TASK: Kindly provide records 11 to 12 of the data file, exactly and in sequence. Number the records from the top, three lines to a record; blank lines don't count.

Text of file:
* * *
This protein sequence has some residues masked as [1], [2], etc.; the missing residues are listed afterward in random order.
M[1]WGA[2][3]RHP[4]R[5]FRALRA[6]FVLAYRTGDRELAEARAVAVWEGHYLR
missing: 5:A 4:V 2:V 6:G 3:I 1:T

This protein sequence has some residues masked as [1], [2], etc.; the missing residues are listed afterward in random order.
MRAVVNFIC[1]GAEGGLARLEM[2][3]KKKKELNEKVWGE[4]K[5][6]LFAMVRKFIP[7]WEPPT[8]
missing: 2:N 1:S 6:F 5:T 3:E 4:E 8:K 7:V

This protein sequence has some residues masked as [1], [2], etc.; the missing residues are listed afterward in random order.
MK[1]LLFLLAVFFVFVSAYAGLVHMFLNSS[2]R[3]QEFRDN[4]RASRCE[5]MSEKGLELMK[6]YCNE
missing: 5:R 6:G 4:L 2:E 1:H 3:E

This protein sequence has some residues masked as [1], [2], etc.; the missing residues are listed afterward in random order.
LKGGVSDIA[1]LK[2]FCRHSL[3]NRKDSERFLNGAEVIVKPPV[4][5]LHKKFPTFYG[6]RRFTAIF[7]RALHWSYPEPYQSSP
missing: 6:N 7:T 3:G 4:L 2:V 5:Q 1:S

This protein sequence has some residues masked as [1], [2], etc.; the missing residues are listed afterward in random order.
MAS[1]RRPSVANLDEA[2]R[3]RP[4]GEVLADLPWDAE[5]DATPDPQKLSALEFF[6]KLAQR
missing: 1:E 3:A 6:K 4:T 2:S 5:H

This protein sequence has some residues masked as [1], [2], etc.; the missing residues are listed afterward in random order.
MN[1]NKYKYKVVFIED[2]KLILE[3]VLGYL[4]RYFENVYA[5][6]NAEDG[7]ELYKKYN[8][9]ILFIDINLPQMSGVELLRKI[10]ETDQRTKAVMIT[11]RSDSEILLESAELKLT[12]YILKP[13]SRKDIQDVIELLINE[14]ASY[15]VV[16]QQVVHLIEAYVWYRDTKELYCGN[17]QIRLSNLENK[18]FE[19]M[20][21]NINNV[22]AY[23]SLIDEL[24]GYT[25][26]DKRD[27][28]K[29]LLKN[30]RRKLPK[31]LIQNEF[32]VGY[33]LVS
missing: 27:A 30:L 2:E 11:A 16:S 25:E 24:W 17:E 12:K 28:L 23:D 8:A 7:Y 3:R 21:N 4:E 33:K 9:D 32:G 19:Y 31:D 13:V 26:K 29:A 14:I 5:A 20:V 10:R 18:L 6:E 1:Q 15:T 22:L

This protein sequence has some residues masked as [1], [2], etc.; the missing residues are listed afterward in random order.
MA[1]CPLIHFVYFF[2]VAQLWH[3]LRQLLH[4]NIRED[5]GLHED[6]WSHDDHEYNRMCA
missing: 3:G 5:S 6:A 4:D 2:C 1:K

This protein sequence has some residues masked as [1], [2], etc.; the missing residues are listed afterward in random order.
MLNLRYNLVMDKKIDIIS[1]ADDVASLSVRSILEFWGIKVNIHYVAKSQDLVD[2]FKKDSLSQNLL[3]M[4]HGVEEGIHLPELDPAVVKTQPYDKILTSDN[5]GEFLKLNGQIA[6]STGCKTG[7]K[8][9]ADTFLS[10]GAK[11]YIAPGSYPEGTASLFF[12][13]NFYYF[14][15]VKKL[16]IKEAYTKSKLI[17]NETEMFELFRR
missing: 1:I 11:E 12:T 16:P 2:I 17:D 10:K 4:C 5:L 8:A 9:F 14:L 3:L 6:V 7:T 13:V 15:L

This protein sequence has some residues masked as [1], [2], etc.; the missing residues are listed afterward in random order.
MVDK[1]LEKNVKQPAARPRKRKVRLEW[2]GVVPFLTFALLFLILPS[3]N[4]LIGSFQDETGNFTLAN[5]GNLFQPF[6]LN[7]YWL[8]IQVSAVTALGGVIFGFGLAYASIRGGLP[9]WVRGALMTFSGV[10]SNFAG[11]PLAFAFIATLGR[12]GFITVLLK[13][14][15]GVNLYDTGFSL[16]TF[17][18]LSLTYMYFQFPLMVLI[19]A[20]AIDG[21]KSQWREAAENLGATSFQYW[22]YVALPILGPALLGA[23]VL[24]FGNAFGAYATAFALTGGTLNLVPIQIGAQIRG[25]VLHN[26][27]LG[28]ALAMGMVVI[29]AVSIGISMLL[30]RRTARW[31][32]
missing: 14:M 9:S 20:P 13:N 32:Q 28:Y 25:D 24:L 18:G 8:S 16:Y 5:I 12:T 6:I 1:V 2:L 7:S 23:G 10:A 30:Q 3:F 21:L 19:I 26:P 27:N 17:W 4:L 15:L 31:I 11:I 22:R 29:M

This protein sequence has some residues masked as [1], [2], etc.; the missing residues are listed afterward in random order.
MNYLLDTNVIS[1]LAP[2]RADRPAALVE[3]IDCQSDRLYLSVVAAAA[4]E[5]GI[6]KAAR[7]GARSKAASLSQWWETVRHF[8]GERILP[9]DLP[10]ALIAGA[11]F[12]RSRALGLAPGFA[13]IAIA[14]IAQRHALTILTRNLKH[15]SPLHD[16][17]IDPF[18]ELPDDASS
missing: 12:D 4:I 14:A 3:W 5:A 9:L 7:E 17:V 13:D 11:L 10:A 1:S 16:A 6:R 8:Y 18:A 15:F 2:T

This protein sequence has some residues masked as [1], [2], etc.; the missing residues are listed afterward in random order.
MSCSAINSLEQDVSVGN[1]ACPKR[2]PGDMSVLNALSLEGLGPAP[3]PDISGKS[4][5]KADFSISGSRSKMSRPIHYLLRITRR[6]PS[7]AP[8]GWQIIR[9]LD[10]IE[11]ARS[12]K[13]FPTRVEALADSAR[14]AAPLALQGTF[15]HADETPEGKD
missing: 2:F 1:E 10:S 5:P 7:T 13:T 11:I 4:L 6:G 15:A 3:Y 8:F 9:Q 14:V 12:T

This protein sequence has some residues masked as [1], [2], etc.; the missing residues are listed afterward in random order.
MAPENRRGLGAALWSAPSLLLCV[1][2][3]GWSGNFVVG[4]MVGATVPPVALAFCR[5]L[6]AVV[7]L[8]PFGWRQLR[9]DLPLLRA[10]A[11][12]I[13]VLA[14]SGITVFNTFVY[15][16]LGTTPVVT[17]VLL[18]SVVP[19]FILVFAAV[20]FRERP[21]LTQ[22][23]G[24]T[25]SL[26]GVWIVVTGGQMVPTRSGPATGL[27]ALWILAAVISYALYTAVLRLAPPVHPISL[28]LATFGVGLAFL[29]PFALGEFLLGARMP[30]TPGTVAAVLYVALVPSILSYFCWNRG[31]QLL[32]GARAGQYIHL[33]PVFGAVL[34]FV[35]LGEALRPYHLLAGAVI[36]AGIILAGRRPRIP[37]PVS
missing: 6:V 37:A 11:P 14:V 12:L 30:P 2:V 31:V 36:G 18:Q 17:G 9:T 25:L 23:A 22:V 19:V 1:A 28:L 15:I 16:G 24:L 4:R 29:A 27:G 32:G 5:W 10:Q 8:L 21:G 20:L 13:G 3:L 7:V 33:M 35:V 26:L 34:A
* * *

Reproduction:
This protein sequence has some residues masked as [1], [2], etc.; the missing residues are listed afterward in random order.
MSCSAINSLEQDVSVGN[1]ACPKR[2]PGDMSVLNALSLEGLGPAP[3]PDISGKS[4][5]KADFSISGSRSKMSRPIHYLLRITRR[6]PS[7]AP[8]GWQIIR[9]LD[10]IE[11]ARS[12]K[13]FPTRVEALADSAR[14]AAPLALQGTF[15]HADETPEGKD
missing: 2:F 1:E 10:S 5:P 7:T 13:T 11:I 4:L 6:G 15:A 3:Y 8:F 9:Q 14:V 12:T

This protein sequence has some residues masked as [1], [2], etc.; the missing residues are listed afterward in random order.
MAPENRRGLGAALWSAPSLLLCV[1][2][3]GWSGNFVVG[4]MVGATVPPVALAFCR[5]L[6]AVV[7]L[8]PFGWRQLR[9]DLPLLRA[10]A[11][12]I[13]VLA[14]SGITVFNTFVY[15][16]LGTTPVVT[17]VLL[18]SVVP[19]FILVFAAV[20]FRERP[21]LTQ[22][23]G[24]T[25]SL[26]GVWIVVTGGQMVPTRSGPATGL[27]ALWILAAVISYALYTAVLRLAPPVHPISL[28]LATFGVGLAFL[29]PFALGEFLLGARMP[30]TPGTVAAVLYVALVPSILSYFCWNRG[31]QLL[32]GARAGQYIHL[33]PVFGAVL[34]FV[35]LGEALRPYHLLAGAVI[36]AGIILAGRRPRIP[37]PVS
missing: 6:V 37:A 11:P 14:V 12:L 30:P 2:V 31:V 36:G 18:Q 17:G 9:T 25:L 23:A 22:V 19:V 1:A 28:L 15:I 16:G 24:L 4:R 29:A 27:G 32:G 5:W 10:Q 8:L 21:G 20:L 13:G 3:L 7:V 33:M 35:V 26:L 34:A